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Haddam Garden Club: Daring to Prune

By Terry Twigg

(March 2, 2024) — We’re still a few weeks away from the vernal equinox, but spring has already started playing peek-a-boo.  The remnants of snow cover in shady spots tell me that it’s still too early to dig, while last year’s flower stems, now serving in their second, vitally important role as winter homes for so many insects, should be left undisturbed until today’s fifty-degrees temperature becomes a daily minimum.  But, whether I define it as the last chore of winter or the first of early spring, it’s time to sharpen the loppers and do some judicious pruning.

Pruning!  The word strikes fear into the hearts of gardeners everywhere.  No matter how many lectures I attend, or how many YouTube videos I watch, it still takes every ounce of courage I have to get out there and start cutting.  I’m convinced my reluctance derives from childhood trauma:  with five daughters, my mother had no time to comb out long, tangled hair.  Her solution was to take us to the hairdresser for what was quaintly described as “pixie cuts,” but which my five-year-old self regarded as little better than scalping.  I still cringe at photos from those days, with my ears sticking out and ugly short bangs across my forehead.  “It will grow back,” Mom reminded us, and it did, but oh, how long the wait!

And so it is with pruning.  Those lumpy lopsided specimens will grow back—mostly—with some exceptions mentioned below, and in the meantime, mistakes can often be hidden behind some tall-growing annual or even a few hefty potted plants.  But it’s so much better to avoid mistakes in the first place.

I’ll start with the easiest:  Red twig dogwood and flame willow.  Both are deciduous shrubs you’d pass without a second look in summer.  You have to wait until winter to see the reason they’re worth growing:  vibrantly colored stems of red, yellow, or orange that glow against snow, or when the low winter sun shines through them.  Color is best on new, young stems, so these get cut way down just before spring growth begins.  Hard to make mistakes here, and the cut branches look striking in vases.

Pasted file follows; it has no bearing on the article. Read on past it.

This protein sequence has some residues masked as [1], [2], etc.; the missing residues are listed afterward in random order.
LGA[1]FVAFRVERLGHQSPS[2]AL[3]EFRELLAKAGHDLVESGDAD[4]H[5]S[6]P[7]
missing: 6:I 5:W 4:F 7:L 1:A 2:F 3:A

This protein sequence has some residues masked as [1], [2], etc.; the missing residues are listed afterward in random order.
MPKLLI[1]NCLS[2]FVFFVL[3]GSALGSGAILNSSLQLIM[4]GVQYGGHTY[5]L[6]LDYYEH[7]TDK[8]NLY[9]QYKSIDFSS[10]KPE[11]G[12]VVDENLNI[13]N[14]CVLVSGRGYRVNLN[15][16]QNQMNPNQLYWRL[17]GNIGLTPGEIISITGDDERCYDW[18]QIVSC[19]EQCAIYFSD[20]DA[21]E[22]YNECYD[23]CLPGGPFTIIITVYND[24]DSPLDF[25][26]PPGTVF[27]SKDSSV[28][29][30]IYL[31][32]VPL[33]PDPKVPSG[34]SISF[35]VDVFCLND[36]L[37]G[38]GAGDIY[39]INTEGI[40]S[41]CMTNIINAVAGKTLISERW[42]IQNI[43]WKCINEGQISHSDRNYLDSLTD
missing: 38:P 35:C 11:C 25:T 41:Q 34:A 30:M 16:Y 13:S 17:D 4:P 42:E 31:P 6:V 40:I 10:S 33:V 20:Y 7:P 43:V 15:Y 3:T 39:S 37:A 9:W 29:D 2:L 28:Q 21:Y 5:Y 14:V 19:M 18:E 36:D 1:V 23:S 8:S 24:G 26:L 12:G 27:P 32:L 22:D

Next I’ll approach my espaliered apples, and the pyracanthus I’m trying to train up the back of the garage.  My ambivalence toward these derives from my longstanding affection for the neatly ordered symmetry of medieval monks’ gardens set against my more modern preference for natural shapes.  Add to that my reluctance to lop off the top third of any newly-purchased, expensive little tree—as instructed in any “how to espalier” manual—and the result is exactly what you’d expect:  trees which are more or less two-dimensional, but lack the tidy stepladder effect of olde worlde walled gardens.

The problem is that I haven’t followed the science.  Most plants have an apical bud at the tip, which suppresses lower latent buds.  Cut off that apical bud, and the others will sprout, creating the desired side branches.  My failure to cut at the top resulted in haphazard, irregularly spaced branching.  Oh, well.  I do know that fruiting spurs will grow more prolifically from horizontal branches, so as I prune I’ll be tying the branches into place.

The dominance of the apical bud is again in evidence when I turn to the evergreens.  Years of cutting yew for holiday decorations have produced branches with clusters of short branchlets at the end.  A small amount of surface trimming can improve the appearance of a shrub, as it creates extra fullness.  Too much, though, and sunlight can’t penetrate to the inner branches, which eventually die.  Every so often, cut some branches all the way back to the main stem, just to let the light in.

And while yews will respond enthusiastically, most conifers will not.  Since most of their new growth comes from the most recent season’s buds, located near the ends of each branch, cutting off those buds causes the entire branch to die back, leaving ugly brown stubs—the horticultural equivalent of ears sticking out.  The only way to coax the plant back to a healthy appearance is to cut the stub all the way back to the main stem, which may encourage regrowth.  No promises, though.

Finally, I approach the climbing roses.  Zepherine Drouhin, planted to grow over the more formal front arch, is nearly thornless, while William Baffin, on the rustic vegetable garden arch, is covered with spikes that quickly convince me to head back indoors to find my heavy gauntlet gloves.  Both bloom on last year’s wood, so are best kept in check by periodically cutting the oldest stems back, right down to the ground.  Remove crossing stems and anything that suffered winter damage, and I’m done, with hardly any blood.

And so the trees and I have both survived another winter and another pruning session, with minimal damage to either.

 

 

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